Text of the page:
We have recently been joining forces with an Oxfordshire-based wildlife trust to harness the power of nature to support our young people.

We have been working with Berkshire, Buckinghamshire, and Oxfordshire Wildlife Trust (BBOWT) to support our young people with complex autism to connect with nature as part of the nature charity’s Engaging with Nature Project.

The project is designed to support people’s mental wellness using a blend of nature therapy, horticultural therapy and expressive arts, with those taking part enjoying a wide range of activities.

Over the course of this 10-week project, around 20 of our young people here at Prior’s Court have been making bird feeders, going on nature walks, painting plant pots, and observing hedgehogs among other activities on our 52-acre site.

Wendy Moffatt, our Land-Based Learning Specialist, said:

This has been a superb project for our young people to be involved in and we are very grateful for Berks, Bucks, and Oxon Wildlife Trust for reaching out to offer us the chance to take part. We have an extensive horticultural learning programme at Prior’s Court, with purpose-built facilities, so we’re very aware of the wide-reaching benefits that horticulture provides for our young people – from understanding how to care for plants to simply being outdoors in nature. This course has deepened our students and staff’s learning and engagement with nature. Our students have enjoyed building bird feeders, growing cress, looking for bugs and using homemade binoculars to recognise the different birds in our woods. The team from the wildlife trust have been fantastic working with our students and adapting the course to suit our students’ needs. It has been a great collaboration and I hope we can work with them again in the future.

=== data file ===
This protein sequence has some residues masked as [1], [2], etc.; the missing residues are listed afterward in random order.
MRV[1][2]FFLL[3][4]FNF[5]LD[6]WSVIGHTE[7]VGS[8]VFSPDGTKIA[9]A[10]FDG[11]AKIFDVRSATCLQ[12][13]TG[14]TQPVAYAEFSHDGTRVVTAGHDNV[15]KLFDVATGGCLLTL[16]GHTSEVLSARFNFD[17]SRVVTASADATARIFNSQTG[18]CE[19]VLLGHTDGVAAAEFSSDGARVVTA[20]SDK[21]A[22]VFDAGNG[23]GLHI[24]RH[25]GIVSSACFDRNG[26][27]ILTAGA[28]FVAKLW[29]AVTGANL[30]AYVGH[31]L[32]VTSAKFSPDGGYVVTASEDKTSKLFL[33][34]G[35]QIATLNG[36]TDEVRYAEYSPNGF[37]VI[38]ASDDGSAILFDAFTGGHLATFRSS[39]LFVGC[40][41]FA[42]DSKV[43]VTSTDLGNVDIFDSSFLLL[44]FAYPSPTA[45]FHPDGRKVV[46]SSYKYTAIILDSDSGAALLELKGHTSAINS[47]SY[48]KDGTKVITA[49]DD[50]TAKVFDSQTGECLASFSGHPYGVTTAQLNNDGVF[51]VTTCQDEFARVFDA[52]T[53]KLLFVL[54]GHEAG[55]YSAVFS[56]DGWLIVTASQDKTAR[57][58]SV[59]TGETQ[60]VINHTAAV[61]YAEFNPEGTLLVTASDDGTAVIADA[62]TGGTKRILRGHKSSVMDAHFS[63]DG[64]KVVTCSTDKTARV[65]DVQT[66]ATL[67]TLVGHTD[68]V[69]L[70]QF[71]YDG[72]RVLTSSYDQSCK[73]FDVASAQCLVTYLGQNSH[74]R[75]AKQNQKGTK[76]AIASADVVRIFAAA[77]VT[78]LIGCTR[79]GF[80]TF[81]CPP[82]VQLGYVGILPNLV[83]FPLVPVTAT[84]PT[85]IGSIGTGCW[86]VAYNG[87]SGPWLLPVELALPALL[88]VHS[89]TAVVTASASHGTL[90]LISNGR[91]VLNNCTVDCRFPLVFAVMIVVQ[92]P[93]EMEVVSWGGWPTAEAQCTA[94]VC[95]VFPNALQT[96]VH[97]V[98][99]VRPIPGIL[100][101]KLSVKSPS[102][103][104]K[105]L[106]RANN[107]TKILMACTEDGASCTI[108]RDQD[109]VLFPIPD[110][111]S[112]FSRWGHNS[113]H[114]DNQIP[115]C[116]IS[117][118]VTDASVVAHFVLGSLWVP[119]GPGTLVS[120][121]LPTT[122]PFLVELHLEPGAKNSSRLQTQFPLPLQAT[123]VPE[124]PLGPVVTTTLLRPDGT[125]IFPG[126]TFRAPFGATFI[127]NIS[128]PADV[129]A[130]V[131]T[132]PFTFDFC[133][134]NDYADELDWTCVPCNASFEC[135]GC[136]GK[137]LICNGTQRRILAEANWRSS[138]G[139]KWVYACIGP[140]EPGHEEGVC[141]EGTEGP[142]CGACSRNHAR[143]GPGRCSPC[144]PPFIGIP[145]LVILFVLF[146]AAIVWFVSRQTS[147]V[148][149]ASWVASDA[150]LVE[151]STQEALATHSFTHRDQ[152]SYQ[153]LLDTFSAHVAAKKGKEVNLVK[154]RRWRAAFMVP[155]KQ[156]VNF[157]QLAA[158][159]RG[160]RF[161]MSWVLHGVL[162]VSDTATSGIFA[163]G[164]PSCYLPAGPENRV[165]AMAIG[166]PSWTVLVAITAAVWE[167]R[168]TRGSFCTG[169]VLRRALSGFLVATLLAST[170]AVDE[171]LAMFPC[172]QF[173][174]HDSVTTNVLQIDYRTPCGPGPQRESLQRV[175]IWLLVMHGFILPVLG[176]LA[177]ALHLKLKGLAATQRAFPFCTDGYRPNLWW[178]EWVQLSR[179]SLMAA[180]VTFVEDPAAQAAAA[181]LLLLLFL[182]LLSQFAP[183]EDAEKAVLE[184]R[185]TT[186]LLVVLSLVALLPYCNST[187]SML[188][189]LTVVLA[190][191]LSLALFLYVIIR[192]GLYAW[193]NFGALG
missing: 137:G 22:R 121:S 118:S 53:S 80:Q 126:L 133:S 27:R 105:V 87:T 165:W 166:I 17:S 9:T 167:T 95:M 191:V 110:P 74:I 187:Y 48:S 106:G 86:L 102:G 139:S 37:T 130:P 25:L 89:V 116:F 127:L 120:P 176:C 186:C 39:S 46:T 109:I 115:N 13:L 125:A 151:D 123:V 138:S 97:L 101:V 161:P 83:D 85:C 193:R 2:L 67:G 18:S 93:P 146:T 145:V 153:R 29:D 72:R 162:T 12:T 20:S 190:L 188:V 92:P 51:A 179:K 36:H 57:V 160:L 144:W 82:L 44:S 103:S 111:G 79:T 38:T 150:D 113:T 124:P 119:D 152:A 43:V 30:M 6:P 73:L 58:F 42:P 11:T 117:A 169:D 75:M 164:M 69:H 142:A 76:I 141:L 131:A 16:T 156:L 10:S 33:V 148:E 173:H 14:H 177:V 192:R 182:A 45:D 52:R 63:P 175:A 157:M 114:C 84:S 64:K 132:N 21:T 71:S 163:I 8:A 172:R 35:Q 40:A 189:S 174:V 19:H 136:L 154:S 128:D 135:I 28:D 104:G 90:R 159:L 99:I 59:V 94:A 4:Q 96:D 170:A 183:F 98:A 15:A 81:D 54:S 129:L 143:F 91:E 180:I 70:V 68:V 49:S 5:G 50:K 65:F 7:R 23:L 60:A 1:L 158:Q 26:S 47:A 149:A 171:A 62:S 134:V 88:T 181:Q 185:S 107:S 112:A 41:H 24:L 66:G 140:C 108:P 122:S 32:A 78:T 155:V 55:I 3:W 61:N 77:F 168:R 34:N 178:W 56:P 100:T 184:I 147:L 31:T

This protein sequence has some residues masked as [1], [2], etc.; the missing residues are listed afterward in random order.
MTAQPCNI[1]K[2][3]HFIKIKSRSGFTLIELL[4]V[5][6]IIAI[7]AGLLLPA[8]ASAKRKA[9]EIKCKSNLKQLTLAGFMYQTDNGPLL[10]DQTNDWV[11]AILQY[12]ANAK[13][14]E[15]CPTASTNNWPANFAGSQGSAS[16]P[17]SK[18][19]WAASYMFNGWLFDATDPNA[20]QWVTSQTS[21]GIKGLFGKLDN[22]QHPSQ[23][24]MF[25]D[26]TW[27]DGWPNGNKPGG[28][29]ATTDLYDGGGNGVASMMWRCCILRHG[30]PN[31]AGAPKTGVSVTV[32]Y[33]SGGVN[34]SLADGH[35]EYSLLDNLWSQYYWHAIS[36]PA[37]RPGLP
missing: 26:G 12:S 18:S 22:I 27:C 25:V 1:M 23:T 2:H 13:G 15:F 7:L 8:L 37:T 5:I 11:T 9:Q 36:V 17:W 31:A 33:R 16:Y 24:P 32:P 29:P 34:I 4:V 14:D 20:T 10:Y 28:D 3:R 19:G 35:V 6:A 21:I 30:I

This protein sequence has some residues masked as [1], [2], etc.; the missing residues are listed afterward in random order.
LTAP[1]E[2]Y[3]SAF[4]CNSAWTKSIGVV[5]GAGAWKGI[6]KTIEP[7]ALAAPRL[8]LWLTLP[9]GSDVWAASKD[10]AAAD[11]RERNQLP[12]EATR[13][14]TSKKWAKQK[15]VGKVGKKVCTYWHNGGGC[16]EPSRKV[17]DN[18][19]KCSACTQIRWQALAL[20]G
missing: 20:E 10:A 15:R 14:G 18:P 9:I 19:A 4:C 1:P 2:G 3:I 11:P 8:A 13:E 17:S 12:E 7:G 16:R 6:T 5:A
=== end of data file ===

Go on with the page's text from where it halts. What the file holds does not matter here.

Clare Hegerty, Engaging with Nature Project Assistant at BBOWT, which has a base at the Discovery Centre in Thatcham, said “Having the opportunity to organise the weekly sessions for the young people at Prior’s Court, supported by my colleague Jone and the amazing staff at the school, has been genuinely inspiring.

"In the past I’ve taught autistic children in traditional, manmade indoor spaces which can be overwhelming for many of them. Witnessing the positive impact that connecting with the slower pace of nature, together with the extra physical space had on the students at Prior’s Court proves how important that connection to nature is to every one of us.”

These sessions were held across site, including in our specialist horticultural provision.

Learn more about our specialist facilities